Enter the Intranet. Our Macs are networked and I have a fabulous little program called Remote Desktop (http://www.apple.com/remotedesktop/). This program allows me to do a lot with the computer screens. I can see their computer screen on my computer. I can view it, control it and send it to other computers in the room. I can also send them my screen or a text message and we can even chat via text. If I see that kid on the Internet looking up football scores or something, I simple take control of the screen, close the browser and hit the record button on the software. We exchange a glance and they are refocused. If I see those guys “jamming” at their stations, I send them a simple text, “FOCUS!” Instantly, they are brought back to planet earth. I use this software in all of my classes. Students come into the room and they immediately put the headphones on and start in on their music or the materials they know they have to do at the beginning of each class (remember “warm-ups”?). Once they are all in the room and I have taken attendance, I send them all a text, “May I please have your attention”. Immediately the headphones come off and they are looking my way. No fuss, no muss and they think this is the coolest thing! Sometime I forgot to tell them all something at the beginning of class and instead of trying to get their attention again, I send them the information in a text. I used this in that most advanced class I was talking about and one student said, “Finally! Just tell me what you need without interrupting my work”. Way cool and highly effective.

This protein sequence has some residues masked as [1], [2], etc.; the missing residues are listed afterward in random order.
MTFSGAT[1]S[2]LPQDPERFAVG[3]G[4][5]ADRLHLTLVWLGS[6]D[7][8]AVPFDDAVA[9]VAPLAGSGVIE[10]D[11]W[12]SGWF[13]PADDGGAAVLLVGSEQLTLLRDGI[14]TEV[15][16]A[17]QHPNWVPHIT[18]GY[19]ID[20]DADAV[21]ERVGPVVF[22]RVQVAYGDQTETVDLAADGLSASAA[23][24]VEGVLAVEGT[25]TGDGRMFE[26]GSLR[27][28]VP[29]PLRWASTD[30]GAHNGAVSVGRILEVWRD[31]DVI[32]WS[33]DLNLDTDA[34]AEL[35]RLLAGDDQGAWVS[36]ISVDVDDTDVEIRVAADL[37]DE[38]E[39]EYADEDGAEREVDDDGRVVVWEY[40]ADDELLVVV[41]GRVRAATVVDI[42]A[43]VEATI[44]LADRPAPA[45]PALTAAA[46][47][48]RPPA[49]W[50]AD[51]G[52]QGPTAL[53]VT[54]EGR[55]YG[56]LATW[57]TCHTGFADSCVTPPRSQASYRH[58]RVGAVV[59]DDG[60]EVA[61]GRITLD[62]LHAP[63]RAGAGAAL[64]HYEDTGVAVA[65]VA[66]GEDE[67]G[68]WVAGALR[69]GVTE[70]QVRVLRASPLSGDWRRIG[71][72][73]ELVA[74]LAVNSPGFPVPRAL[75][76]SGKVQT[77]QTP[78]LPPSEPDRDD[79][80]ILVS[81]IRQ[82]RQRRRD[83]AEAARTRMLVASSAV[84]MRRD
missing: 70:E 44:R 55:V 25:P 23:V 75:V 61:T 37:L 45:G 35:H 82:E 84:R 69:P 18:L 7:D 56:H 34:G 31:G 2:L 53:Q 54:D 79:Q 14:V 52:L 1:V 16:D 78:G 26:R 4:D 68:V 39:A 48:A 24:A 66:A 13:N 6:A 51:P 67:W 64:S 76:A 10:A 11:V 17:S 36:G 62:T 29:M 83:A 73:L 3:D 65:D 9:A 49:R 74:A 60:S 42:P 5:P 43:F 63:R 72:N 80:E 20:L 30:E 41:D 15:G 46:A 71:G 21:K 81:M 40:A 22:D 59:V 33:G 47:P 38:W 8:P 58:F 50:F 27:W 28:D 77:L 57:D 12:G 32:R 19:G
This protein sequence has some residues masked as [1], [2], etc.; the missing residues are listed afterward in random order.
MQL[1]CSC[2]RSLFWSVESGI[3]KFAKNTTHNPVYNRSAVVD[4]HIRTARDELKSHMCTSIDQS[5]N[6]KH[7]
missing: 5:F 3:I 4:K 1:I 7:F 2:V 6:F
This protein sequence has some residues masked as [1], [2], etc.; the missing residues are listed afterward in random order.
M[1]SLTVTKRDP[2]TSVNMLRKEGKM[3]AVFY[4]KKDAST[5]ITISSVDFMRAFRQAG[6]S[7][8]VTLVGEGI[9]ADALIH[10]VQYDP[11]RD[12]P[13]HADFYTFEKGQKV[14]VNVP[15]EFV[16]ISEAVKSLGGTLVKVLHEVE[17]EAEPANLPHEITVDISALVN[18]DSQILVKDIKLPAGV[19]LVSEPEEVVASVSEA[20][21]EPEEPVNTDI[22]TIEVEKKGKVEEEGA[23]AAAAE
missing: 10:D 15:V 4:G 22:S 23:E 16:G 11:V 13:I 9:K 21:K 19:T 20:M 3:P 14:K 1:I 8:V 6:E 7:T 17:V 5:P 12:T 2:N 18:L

My next technology-for-classroom-management venture with my most advanced class will be the use of screen-casting software for them to describe and assess their own compositions. They will also demonstrate their knowledge of the software and other technologies by making screen-cast demonstrations and tutorials. They already know my policy that everything they produce has to be “Disney Rated G” so I am not worried about content. If I can get away with posting them on YouTube or some other site, I’ll get the other students to make comments on them. They’ll learn to speak about their music, demonstrate their knowledge and make self-assessments. This is gonna be good!
Homework? Tests? What homework or test?